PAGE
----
“Creating the hospitalist program at UC-Davis was pretty easy,” Dr. Markoff says. “All of the program’s founders were chief residents at the time. The people involved were warm to the idea, and we could teach without being in the fellowship program. Residents are already very comfortable treating patients in the hospital setting.”
Dr. Markoff says practicing hospitalists are a positive influence on residents who are still undecided on a career path. “If you’re a good role model, they’ll be interested in hospital medicine,” he says.
Diversity of Patients, Issues, Settings
Dr. Markoff and others caution that HM encompasses more than an expansion of a resident’s standard roles and responsibilities. “We’re not just super-residents,” he says. “We’re highly trained specialists in the care of hospitalized patients and the process of making care in hospital better.”
Medical conditions, patient issues, and administrative situations that often are outside a resident’s scope quickly come into focus for a new hospitalist. When Mona Patel, DO, associate director of hospitalist services at Staten Island University Hospital in New York, chose an HM career five years ago, the diversity in opportunities was a major draw. Like many hospitalists, she knew she would enjoy the type of care she provides to patients.
“I liked the acuity of the patients and disease processes; it was much more interesting and exciting for me than ongoing outpatient care of chronic diseases,” Dr. Patel says. “I liked the interaction with the hospital house staff and lots of consultants. If I had questions about a patient, I could easily consult with a specialist within the hospital.”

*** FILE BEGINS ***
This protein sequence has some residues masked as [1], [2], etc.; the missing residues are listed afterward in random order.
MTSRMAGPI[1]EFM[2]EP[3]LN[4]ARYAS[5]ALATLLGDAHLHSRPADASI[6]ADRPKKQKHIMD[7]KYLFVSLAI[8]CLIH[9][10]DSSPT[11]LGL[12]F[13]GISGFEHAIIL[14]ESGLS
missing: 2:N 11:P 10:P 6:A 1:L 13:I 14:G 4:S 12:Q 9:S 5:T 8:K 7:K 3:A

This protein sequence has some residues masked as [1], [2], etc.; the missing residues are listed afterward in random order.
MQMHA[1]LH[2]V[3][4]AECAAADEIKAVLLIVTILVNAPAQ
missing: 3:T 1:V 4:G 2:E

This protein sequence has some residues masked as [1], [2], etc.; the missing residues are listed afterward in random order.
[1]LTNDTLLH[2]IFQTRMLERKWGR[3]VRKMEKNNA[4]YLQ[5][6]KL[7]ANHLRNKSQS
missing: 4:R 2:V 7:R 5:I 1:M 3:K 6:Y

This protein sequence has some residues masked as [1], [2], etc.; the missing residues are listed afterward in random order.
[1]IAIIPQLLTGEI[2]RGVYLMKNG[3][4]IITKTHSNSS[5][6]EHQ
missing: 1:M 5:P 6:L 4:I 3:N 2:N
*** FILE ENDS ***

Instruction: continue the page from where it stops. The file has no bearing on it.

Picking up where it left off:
In addition to providing bedside care, new hospitalists often find themselves at the forefront of a monumental change in how healthcare is provided nationwide. Quality improvement (QI) initiatives, such as reducing preventable diseases in the hospital and reducing readmission rates, attracted Bryan Huang, MD, to hospital medicine at the University of California at San Diego.
“When I interviewed at UCSD, I was very interested in quality improvement,” says Dr. Huang, an assistant clinical professor at UCSD’s Division of Hospital Medicine. “UCSD is well known for glycemic control and VTE prophylaxis. We’re now working on quality improvement for treating delirium and hospital discharge.”
His experience as an academic hospitalist has opened up the QI world to him. “Before this job, I was almost not familiar at all with quality improvement,” Dr. Huang says. “As a resident, I did some quality-improvement work, but not much. Quality improvement was missing from residency training, but it’s getting better.”
Dr. Patel says HM’s biggest selling point is the variety of settings available to a new hospitalist. She’s been working for the past two years in an academic hospital program in a community hospital setting with 20 hospitalists. Before that, she worked in private practice as a hospitalist. Now, when she talks with residents, she talks about their options.
“It’s really important that you figure out what kind of setting you want,” Dr. Patel says. “Hospital medicine has a diversity of settings, from a small community hospital where you do a broad range of inpatient care to a larger academic teaching environment or a private practice group.”
The continuing demand for hospitalists affords young physicians who are considering an HM career additional freedom in the job market. In comparison to more traditional primary-care models, hospitalist jobs offer flexible hours and competitive salaries.
Dr. Chacko points to another benefit that is a direct result of the high demand for hospitalists: increased opportunities to launch management careers. The average age of a hospitalist is 37 and the average age of an HM group leader is 41, according to SHM’s 2007-2008 Bi-Annual Survey on the State of the Hospital Medicine Movement.